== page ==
Fatty acids, which are substrates for TG synthesis, are degraded by the ß-oxidation pathway. An increased rate of hepatic fatty acid oxidation can decrease the amount of fatty acids available for TG synthesis and decrease the amount of TG available for incorporation into VLDL particles. Rat studies show that EPA and/or DHA increase free fatty acid ß-oxidation in peroxisomes and mitochondria,[98] leaving less substrate available for TG and VLDL synthesis. Evaluation of healthy human subjects taking 9 g of omega-3 fatty acids containing 5.4 g EPA and 3.6 g DHA per day[106] also supports a faster rate of hepatic fatty acid oxidation. EPA binds to all PPAR subtypes (PPAR-α, -ß and -γ),[75] and PPAR-α may be involved in omega-3 fatty acid modulation of fatty acid ß-oxidation. But, as before, not all evidence is supportive of this mechanism, in that other studies in rats[98,103] and monkeys[107] have shown that EPA and/or DHA had no significant effect on ß-oxidation.

Phosphatidic acid phosphatase/phosphohydrolase (PAP) is an enzyme that catalyzes the conversion of phosphatidic acid to diacylglycerol. Diacylglycerol acyltransferase (DGAT) is an enzyme that catalyzes the final step in TG synthesis. Both are key enzymes involved in TG synthesis in the liver. Results from preclinical studies are divided with regard to the effect of EPA and DHA on PAP and DGAT activity. Some studies show that EPA and DHA inhibit the activity of PAP and DGAT in rat liver microsomes; other studies show no such effect.[98] Thus, the extent to which the TG-lowering effects of EPA and DHA depend on the inhibition of PAP and/or DGAT activity is unclear.

Omega-3 fatty acids may increase TG removal from circulating VLDL and chylomicron particles, through increased hydrolysis by LPL. Specifically, EPA and DHA may increase LPL activity, and, thus, increase LPL-mediated clearance of TRL.[82,108] EPA increases PPAR-γ mRNA in cultured adipocytes,[109] and PPAR-γ mRNA levels in adipose tissue of obese subjects may be positively correlated with plasma EPA concentrations.[109] Agonism of the transcription factor PPAR-γ may increase LPL activity in adipose tissue.[110] Therefore, it is plausible that an increased LPL activity associated with EPA and DHA treatment may be due, in part, to increased activity of PPAR-γ.

Additionally, DHA may be a ligand for the farnesoid X receptor (FXR),[111] which is a nuclear receptor found in the liver and intestine, and for which bile acids are a natural ligand. FXR may also play a role in lipid homeostasis. ApoC-III resides on the surface of VLDL and LDL particles and inhibits the activity of LPL, thereby slowing the clearance of TG-rich lipoproteins.[112] Conversely, apoC-II activates LPL.[113] FXR suppresses apoC-III gene expression[114] and induces apoC-II[115] and VLDL-receptor gene expression,[116] all of which may contribute to the TG-lowering action of FXR agonists. Although speculative, FXR-induced changes in the expression of apoC-II, apoC-III, and/or VLDL-receptor gene may also play a role in LPL activity and the TG-lowering effect of DHA. Irrespective of the mechanism, omega-3 fatty acids increase TRL clearance, and decrease their circulating half-life.[82]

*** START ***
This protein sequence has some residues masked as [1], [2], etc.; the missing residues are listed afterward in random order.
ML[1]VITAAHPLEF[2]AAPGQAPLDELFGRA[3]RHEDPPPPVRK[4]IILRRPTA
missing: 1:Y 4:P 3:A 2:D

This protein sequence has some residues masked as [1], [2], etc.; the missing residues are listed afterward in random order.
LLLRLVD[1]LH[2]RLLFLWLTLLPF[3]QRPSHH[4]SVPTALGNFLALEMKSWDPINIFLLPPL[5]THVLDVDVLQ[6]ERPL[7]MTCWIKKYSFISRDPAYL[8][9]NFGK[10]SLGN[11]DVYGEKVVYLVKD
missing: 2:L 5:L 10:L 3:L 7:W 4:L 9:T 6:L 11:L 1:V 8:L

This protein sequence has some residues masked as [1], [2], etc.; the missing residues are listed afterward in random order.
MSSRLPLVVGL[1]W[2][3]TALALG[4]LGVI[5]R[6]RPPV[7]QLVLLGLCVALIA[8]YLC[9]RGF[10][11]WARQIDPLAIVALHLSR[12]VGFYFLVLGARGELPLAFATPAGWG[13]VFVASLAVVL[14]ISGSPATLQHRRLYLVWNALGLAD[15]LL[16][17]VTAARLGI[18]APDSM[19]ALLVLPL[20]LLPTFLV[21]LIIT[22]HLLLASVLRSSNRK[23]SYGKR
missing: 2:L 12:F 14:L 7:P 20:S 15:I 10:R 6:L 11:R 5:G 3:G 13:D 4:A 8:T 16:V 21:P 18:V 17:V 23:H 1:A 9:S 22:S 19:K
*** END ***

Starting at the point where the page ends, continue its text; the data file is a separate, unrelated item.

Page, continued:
Coadministration of P-OM3 with statins improves the lipid profile in patients with hypertriglyceridemia to a greater extent than statin treatment alone.[117,118,119,120] Statins inhibit hydroxymethylglutaryl coenzyme A reductase, the rate-limiting enzyme in cholesterol biosynthesis. Inhibition of cholesterol synthesis leads to reduced hepatic cholesterol content, which in turn increases LDL receptor expression and activity and, thus, clears more LDL-C from the circulation. LDL-C levels are reduced. Upregulated LDL receptors may also increase clearance of other TG-containing lipoproteins, at least partially accounting for the modest TG-lowering effects of statins. The degree of TG lowering with P-OM3 is generally similar in statin-treated patients compared with nonstatin-treated patients because the mechanisms of actions of P-OM3 differ from that of statins.[118] Specifically, P-OM3 decreases the rate of VLDL secretion and increases the conversion of VLDL to IDL and LDL (Figure 3), while statins decrease apoB-containing lipo-proteins, such as VLDL, IDL and LDL.[118]